Menendez raises concerns about Trump hotel dispute in Panama

Menendez raises concerns about Trump hotel dispute in Panama
© Greg Nash

Sen. Bob MenendezRobert (Bob) MenendezGovernment watchdog: 'No evidence' Pompeo violated Hatch Act with Kansas trips No time to be selling arms to the Philippines Senate panel approves Trump nominee under investigation MORE (D-N.J.) is raising questions about President TrumpDonald John TrumpMinneapolis erupts for third night, as protests spread, Trump vows retaliation Stocks open mixed ahead of Trump briefing on China The island that can save America MORE's possible conflicts of interest in Panama, after lawyers for his private company asked the country's president to intervene in a dispute over a luxury hotel there.

In a series of letters sent to Trump, Commerce Secretary Wilbur Ross, the Trump Organization and the U.S. Embassy in Panama, Menendez expressed concern that lawyers representing the Trump Organization may have sought to exert undue political influence in an effort to regain the company's control of the Trump International Hotel and Tower.

"Even if the Panamanian government rightfully refuses to intercede in the judicial proceedings, the letter’s threatening tone may suggest to the Panamanian government that improper, and perhaps illegal, actions are effective means of influencing U.S policy toward the country," Menendez wrote in the letter to the Trump Organization.


"Furthermore, the letter gives the American and Panamanian publics new reason to question whether any future government actions that benefit your firm’s operations in Panama do so at the expense of the public interest."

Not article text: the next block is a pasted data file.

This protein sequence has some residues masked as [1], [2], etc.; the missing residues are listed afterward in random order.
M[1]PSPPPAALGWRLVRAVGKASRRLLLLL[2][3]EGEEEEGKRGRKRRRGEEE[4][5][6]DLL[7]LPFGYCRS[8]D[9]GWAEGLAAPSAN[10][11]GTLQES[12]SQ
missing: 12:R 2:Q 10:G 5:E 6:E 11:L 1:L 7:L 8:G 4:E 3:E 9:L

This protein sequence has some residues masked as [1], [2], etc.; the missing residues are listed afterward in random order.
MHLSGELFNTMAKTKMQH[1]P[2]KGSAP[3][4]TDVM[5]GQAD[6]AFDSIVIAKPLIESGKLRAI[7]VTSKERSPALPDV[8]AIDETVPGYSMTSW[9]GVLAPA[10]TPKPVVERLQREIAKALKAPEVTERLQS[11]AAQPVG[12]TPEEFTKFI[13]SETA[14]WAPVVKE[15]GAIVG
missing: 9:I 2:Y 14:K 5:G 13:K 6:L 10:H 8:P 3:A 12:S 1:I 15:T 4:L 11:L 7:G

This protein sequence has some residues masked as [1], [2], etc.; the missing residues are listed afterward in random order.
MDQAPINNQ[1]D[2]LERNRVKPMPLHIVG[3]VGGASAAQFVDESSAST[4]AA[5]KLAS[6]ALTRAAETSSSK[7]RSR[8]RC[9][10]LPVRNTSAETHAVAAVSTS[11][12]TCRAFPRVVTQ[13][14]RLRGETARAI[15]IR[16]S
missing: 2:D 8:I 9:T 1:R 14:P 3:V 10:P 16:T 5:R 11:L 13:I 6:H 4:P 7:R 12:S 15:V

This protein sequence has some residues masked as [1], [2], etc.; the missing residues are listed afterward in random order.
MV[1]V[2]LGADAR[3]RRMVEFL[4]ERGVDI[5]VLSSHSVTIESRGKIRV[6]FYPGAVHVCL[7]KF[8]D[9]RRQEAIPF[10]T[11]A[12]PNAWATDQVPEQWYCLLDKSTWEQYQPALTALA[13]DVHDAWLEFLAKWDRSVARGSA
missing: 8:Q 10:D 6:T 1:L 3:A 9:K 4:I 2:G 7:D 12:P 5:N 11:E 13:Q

Media reports surfaced last month that a law firm representing the Trump Organization sent a letter to Panamanian President Juan Carlos Varela in March, asking him to intervene in a legal battle for control of the hotel and warned that there could be consequences for the country. 

The letter acknowledged the "separation of powers" in Panama, but also warned Varela that the hotel dispute "has repercussions for the Panamanian state."

In his letters to Ross and the U.S. Embassy, Menendez, the top Democrat on the Senate Foreign Relations Committee, sought guarantees that the U.S. government has taken actions to mitigate concerns that the Trump Organization has received special treatment because of its links to the president.

"I expect that the Commerce Department will treat the Trump Organization no differently than it would any other private U.S. business, and will take every effort to avoid any perception of special treatment or a conflict of interest," Menendez wrote in his letter to Ross.

Trump retained ownership of the Trump Organization after taking office last year, but handed off day-to-day management of the company to his two adult sons, Donald Jr. and Eric.

Since taking office, Trump has faced a number of allegations of conflicts of interest related to his business dealings, many of which have centered around his Washington, D.C. hotel, which sits blocks away from the White House.